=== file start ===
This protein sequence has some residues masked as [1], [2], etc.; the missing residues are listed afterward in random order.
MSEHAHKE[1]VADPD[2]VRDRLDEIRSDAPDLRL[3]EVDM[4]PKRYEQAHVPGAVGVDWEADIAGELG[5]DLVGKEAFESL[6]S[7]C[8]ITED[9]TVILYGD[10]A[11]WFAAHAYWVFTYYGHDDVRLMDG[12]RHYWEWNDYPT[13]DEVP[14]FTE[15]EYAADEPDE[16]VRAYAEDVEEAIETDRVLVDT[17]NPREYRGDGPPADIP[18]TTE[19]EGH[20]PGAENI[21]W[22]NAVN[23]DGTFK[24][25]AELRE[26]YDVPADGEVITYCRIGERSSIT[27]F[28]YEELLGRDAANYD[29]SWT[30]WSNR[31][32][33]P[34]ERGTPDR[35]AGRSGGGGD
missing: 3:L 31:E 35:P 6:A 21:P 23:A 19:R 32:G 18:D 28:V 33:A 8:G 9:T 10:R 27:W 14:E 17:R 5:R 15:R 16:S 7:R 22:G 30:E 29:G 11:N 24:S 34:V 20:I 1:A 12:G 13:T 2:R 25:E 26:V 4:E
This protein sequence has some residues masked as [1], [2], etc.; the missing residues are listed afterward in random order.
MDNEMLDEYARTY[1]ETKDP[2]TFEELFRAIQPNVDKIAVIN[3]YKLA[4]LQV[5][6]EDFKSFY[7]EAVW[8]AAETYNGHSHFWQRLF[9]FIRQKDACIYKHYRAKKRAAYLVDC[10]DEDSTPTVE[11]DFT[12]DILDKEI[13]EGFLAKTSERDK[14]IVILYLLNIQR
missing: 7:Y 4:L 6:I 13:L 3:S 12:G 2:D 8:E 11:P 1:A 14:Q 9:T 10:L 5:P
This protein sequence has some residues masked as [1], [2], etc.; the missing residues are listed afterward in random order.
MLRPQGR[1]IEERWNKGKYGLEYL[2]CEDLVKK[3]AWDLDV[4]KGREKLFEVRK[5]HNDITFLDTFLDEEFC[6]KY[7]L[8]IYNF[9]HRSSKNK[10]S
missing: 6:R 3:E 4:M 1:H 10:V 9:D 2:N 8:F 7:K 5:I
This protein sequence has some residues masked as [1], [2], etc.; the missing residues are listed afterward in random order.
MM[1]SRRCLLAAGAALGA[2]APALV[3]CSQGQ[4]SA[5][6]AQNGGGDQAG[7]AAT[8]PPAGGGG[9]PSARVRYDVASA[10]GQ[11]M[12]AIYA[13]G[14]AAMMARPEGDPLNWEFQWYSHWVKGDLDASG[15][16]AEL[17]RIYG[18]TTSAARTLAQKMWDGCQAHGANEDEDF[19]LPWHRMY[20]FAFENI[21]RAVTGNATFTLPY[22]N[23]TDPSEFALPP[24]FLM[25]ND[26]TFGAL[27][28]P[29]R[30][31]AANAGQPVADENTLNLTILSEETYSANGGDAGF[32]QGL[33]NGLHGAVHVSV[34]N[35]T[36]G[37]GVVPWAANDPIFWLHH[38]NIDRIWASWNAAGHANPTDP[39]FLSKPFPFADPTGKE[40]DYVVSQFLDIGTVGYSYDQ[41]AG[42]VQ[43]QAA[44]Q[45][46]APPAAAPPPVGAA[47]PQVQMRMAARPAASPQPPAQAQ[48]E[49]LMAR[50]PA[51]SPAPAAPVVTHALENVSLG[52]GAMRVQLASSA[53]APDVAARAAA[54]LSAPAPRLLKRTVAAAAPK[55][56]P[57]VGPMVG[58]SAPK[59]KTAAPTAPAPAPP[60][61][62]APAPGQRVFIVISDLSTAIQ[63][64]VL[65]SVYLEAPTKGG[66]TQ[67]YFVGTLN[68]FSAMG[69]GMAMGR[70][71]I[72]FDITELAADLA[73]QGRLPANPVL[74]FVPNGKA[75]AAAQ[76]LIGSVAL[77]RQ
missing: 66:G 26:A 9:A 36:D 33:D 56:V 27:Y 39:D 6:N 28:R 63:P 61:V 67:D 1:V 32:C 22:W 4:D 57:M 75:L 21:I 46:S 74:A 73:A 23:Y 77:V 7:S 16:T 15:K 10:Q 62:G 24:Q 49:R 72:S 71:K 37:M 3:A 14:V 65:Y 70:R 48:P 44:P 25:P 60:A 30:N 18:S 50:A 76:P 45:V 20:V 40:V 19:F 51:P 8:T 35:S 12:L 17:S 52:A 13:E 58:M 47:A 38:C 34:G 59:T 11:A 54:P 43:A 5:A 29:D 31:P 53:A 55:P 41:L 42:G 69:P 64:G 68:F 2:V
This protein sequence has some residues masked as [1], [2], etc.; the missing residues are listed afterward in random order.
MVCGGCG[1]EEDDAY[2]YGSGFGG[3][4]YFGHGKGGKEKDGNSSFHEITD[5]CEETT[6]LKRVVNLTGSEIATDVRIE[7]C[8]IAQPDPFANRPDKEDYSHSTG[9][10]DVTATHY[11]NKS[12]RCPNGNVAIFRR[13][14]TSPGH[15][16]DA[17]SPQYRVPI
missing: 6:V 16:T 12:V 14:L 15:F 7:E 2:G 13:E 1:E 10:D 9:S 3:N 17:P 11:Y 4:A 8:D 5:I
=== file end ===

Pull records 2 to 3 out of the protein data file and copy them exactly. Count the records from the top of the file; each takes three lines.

This protein sequence has some residues masked as [1], [2], etc.; the missing residues are listed afterward in random order.
MDNEMLDEYARTY[1]ETKDP[2]TFEELFRAIQPNVDKIAVIN[3]YKLA[4]LQV[5][6]EDFKSFY[7]EAVW[8]AAETYNGHSHFWQRLF[9]FIRQKDACIYKHYRAKKRAAYLVDC[10]DEDSTPTVE[11]DFT[12]DILDKEI[13]EGFLAKTSERDK[14]IVILYLLNIQR
missing: 7:Y 4:L 6:I 13:L 3:S 12:G 2:D 8:E 11:P 1:A 14:Q 9:T 10:L 5:P
This protein sequence has some residues masked as [1], [2], etc.; the missing residues are listed afterward in random order.
MLRPQGR[1]IEERWNKGKYGLEYL[2]CEDLVKK[3]AWDLDV[4]KGREKLFEVRK[5]HNDITFLDTFLDEEFC[6]KY[7]L[8]IYNF[9]HRSSKNK[10]S
missing: 6:R 3:E 4:M 1:H 10:V 9:D 2:N 8:F 7:K 5:I